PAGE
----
The Trump administration claims that their policy is required by the 1997 Flores court settlement. But that settlement in no way mandates family separation and detention of children away from their parents. To the contrary, it instructs federal officials to “place each detained minor in the least restrictive setting appropriate” and to release them to the custody of family or guardians “without unnecessary delay.” The settlement also mandates that federal immigration officials must “treat, all minors in its custody with dignity, respect and special concern for their particular vulnerability as minors.” Detaining children under harsh conditions, separated from their parents, is pretty obviously not “the least restrictive setting” possible, and it most definitely doesn’t qualify as treating children with “dignity, respect and special concern for their particular vulnerability.”

Sen. Susasn Collins (R–Maine) described the policy as traumatizing for the children and inconsistent with American values on CBS’s Face the Nation on Sunday. Congressional Republicans have expressed willingness to axe this “zero tolerance” approach, but only in exchange for increased funding for border security, an end to the diversity visa lottery, and several other things.

Meanwhile, Breitbart thinks it was wrong to describe the children as being kept in cages—rather, they are being held in “chain-link holding areas.”


Harvard University admissions officials consistently gave Asian American applicants low marks in the subjective “personality” category—a tactic that concealed the university’s efforts to discriminate against Asians in order to increase the number of black and Hispanic students admitted.

That’s according to documents that were publicly revealed last week as part of a lawsuit against Harvard over its race-conscious admissions policies. (I previously wrote about the lawsuit here.)

Asian American applicants had higher standardized test scores, and more extracurricular activities, than other applicants, and alumni officials who interviewed them rated them among the highest applicants. But admissions officials who did not interview the applicants still found something in their applications that supposedly merited low marks on personality.

“It turns out that the suspicions of Asian-American alumni, students and applicants were right all along,” Students for Fair Admissions, the group suing Harvard, said in a court document. “Harvard today engages in the same kind of discrimination and stereotyping that it used to justify quotas on Jewish applicants in the 1920s and 1930s.”

Blogger Stephen Hsu has a useful breakdown of the info here. Long story short: when one looks at just the “fair” applicant pool—i.e., the applicant pool that doesn’t include athletes and legacy admissions—it seems quite obvious that Asians are discriminated against.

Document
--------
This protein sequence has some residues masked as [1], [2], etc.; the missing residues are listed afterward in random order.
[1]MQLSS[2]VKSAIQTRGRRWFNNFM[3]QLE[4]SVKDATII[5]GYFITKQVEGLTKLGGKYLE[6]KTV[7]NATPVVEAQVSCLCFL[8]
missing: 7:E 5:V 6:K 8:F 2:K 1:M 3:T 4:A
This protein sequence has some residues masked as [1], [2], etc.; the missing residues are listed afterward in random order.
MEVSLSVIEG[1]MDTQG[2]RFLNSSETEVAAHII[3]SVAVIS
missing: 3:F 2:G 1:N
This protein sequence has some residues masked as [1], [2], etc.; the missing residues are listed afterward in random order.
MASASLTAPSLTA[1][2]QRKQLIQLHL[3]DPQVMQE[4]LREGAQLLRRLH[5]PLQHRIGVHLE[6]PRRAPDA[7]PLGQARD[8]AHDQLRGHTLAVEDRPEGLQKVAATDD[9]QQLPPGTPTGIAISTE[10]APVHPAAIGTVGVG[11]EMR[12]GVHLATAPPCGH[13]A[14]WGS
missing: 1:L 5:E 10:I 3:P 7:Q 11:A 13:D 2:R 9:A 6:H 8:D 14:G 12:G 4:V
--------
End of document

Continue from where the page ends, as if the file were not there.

Trump fired another shot in the trade war with China, and China is striking back:

The Trump administration on Friday escalated a trade war between the world’s two largest economies, moving ahead with tariffs on $50 billion of Chinese goods and provoking an immediate tit-for-tat response from Beijing.

The president is battling on a global front, taking aim at allies and adversaries alike. The United States has levied global tariffs on metal imports that include those from Europe, Canada and Mexico, while threatening to tear up the North American Free Trade Agreement.

These countries are fighting back, drawing up retaliatory measures that go after products in Mr. Trump’s political base. China’s response was swift on Friday, focusing on $50 billion worth of American goods including beef, poultry, tobacco and cars.


  • Speaking of Harvard, journalist Salena Zito took a bunch of Ivy League students on trips into America’s heartland to interact with Trump voters and learn something about the world beyond the quad.
  • Four #NeverTrump Republicans discuss the future of the Republican Party.
  • Comedian and AMC host Chris Hardwick has been accused of emotional and sexual abuse by a former girlfriend, who cited the #MeToo movement as one of her reasons for coming forward.
  • Embattled FBI agent Peter Strzok expressed willingness to testify before Congress.

from Hit & Run

Trump: “The People Of Germany Are Turning Against Their Leadership”

Moments after Angela Merkel received a 2-week ultimatum to resolve Germany’s increasingly contentious refugee issue, Donald Trump decided to capitalize on Merkel’s misfortune, and in a tweet claimed that “the people of Germany are turning against their leadership as migration is rocking the already tenuous Berlin coalition. Crime in Germany is way up. Big mistake made all over Europe in allowing millions of people in who have so strongly and violently changed their culture!”

Trump, who is currently on the receiving end of a full court media press for his decision to separate migrant children from their parents at the border, which is what the “Russian collusion” attack narrative has pivoted to in the aftermath of the humiliating for the FBI OIG report, then took it up a notch and said that “we don’t want what is happening with immigration in Europe to happen with us!”

As we reported earlier, CSU hardliners in Merkel’s conservative bloc on Monday gave her a two-week ultimatum to tighten asylum rules or risk pitching Germany into a political crisis that would also rattle Europe. Interior Minister Horst Seehofer’s CSU party at a meeting unanimously backed his call to give Merkel a fortnight to find a European deal on the burning issue by a June 28th-29th EU summit, failing which he would order border police to turn back migrants.